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  7. I've wondered if those were still around! I remember them from years ago and always loved the beautiful blue colors! Great find! It's worth it to get something you will enjoy! ♥

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  8. What a cool history. We found a huge box in my grandparent's attic. He was a builder and would collect things like this from sites he cleared. I love the color of them, especially when light is shining through them. So pretty!

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  9. I luuuuuve old insulators. I just put some in my guest room as bookends. :o) Mine are dirty-ish too, even after soaking and scrubbing. (didn't use acid- sounds scary!

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  10. Thanks everyone, I love hearing about all of the cool insulator memories and owners out there...now I know I'm not crazy for loving mine!

    Olivia, it won't let me comment on your blog for some reason and there is no email address listed for you. But I wanted to let you know that there is a website out there that tells you how to clean insulators. The acid they recommend is very mild and if that doesn't work they recommend Lye, but you have to be much more careful with Lye.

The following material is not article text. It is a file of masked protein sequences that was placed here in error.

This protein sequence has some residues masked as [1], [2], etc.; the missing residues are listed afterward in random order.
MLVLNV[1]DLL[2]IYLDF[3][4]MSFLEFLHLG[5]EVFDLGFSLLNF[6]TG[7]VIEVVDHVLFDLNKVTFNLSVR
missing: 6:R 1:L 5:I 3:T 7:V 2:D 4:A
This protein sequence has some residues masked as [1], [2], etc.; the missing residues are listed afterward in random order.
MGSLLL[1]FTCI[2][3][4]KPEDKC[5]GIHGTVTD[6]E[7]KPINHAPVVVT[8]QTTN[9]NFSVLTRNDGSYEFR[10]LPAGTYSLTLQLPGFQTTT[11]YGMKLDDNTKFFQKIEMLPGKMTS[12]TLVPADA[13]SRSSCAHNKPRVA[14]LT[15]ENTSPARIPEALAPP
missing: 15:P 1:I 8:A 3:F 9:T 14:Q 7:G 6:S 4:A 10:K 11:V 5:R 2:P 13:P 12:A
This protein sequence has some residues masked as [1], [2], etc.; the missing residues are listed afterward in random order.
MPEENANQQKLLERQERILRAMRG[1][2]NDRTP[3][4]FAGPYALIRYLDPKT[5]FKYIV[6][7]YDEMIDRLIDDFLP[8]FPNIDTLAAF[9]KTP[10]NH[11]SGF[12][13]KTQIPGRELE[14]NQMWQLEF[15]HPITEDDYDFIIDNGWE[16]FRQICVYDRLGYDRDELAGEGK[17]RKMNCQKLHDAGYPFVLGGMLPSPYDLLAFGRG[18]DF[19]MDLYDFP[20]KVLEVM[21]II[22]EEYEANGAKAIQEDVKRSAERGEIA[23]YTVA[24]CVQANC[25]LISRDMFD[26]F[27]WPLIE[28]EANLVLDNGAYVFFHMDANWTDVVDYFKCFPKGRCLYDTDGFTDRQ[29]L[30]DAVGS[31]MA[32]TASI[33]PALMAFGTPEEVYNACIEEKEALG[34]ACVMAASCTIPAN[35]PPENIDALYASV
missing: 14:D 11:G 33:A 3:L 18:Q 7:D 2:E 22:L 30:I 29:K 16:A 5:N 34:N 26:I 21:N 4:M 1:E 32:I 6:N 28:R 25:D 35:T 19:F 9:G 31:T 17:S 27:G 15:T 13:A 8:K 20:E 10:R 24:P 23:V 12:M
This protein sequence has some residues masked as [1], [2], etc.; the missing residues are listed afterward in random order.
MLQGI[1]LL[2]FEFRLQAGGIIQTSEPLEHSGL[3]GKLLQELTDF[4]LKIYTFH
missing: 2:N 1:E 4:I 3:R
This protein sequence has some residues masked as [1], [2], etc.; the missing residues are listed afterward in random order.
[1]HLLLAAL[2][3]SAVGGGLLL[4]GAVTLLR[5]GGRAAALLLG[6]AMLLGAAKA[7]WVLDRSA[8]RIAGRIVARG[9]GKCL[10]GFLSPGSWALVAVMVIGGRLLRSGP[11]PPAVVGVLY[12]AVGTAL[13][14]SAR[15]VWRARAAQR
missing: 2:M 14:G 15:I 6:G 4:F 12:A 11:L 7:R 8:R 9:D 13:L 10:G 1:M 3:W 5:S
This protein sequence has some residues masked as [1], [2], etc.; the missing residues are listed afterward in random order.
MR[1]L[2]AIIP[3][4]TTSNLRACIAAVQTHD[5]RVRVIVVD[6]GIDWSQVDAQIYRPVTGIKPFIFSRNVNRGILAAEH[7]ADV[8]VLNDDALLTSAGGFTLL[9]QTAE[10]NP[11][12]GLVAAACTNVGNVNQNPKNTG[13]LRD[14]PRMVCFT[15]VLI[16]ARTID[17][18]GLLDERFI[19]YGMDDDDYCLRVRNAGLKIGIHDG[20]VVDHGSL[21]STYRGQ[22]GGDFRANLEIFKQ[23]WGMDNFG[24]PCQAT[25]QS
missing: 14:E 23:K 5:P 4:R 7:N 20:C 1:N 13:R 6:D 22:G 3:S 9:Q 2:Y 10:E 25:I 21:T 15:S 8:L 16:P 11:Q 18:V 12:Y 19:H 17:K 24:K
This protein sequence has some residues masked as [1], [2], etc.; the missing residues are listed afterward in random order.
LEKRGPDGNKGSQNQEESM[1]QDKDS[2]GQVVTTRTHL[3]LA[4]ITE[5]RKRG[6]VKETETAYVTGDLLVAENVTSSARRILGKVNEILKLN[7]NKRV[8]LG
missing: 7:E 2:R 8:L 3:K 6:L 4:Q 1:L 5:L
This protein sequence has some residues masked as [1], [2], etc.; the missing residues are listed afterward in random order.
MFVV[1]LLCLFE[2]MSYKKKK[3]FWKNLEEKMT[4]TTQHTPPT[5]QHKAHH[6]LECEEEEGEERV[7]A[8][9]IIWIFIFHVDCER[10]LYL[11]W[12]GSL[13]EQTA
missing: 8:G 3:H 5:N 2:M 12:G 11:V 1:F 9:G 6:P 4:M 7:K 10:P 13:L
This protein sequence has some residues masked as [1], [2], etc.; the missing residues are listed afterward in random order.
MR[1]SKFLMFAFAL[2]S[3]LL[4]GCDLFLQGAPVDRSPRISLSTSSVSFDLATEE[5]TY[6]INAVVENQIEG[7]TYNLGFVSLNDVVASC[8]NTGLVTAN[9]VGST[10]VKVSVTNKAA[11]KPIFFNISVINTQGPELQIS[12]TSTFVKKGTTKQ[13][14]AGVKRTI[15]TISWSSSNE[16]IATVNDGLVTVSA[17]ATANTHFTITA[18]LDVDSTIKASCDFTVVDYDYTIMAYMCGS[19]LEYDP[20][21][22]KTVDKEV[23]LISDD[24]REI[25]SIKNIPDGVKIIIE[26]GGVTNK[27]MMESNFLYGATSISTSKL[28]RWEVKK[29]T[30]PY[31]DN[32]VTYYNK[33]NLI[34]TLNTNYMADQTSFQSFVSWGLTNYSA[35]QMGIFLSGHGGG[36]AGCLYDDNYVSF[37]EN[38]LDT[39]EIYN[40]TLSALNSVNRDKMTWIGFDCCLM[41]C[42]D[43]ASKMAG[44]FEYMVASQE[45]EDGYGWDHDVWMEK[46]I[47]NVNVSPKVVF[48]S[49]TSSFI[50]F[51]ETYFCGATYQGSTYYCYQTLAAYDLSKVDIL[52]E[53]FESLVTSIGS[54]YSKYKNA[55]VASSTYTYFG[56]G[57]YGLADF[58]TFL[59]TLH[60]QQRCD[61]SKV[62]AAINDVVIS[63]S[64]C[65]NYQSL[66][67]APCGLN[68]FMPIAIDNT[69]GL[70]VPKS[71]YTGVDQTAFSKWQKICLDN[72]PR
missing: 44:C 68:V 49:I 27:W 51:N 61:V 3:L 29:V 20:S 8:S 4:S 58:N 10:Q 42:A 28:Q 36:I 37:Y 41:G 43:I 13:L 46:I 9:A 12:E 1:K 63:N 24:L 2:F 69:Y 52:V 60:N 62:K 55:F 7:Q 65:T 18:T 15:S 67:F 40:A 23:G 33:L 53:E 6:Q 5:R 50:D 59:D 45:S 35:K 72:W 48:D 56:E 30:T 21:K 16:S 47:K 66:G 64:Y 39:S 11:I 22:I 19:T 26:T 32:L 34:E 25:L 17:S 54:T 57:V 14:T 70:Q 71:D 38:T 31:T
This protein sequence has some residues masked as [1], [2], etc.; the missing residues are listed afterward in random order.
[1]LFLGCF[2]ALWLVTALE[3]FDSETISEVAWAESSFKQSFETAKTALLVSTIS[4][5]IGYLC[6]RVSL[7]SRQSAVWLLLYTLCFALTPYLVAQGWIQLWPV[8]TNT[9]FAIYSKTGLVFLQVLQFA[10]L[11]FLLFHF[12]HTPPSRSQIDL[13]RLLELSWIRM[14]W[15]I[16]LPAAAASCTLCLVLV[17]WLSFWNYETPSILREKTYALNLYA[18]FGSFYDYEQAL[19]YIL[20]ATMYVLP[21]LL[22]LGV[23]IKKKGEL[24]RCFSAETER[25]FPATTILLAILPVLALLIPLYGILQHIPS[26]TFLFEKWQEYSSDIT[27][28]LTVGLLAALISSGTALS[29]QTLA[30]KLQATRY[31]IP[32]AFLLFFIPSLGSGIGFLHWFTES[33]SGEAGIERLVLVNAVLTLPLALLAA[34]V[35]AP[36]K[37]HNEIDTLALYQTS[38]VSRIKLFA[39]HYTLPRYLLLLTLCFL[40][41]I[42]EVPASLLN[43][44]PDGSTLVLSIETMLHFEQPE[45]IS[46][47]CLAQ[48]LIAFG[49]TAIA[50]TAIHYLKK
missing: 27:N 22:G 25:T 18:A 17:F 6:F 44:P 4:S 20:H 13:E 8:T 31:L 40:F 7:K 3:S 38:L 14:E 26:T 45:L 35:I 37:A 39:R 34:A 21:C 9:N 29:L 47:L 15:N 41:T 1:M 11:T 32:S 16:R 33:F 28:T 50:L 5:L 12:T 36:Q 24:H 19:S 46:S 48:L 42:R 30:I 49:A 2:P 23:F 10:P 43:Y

http://www.insulators.info/care/cleaning.htm

    That is the website. Good luck!

    Kat :)

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  11. I love that colour of blue - one of my favourite.

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  12. So this is where some of my beach glass comes from. Love the colors. They are my favorite! So many styles and variations of color. What fun!

    Keep your toes in the sand!

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  13. I'm going to have DH put up a clothes line for me and I'm going to make the posts look like old telegraph lines. Each line for hanging clothes will be from under an old insulator.

    I've seen them for $3 to $4 here in the Nashville area.

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  14. Love the aqua color of yours, I haven't seen many in that color here. I would have bought them too. They would go nicely with those Ball canning jars in that color. Thanks for the interesting history lesson! ~Lili

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  15. Those are absolutely beautiful, just the kind of old utilitarian objects with intrinsic beauty. Great find!

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  16. OK, that idea from Teri above is a cute one, isn't it?

    My dad brought some home from an auction back when he was alive because he was drawn to the nostalgic feeling they evoked. Mom was drawn to the color and displayed them. I think they are lovely!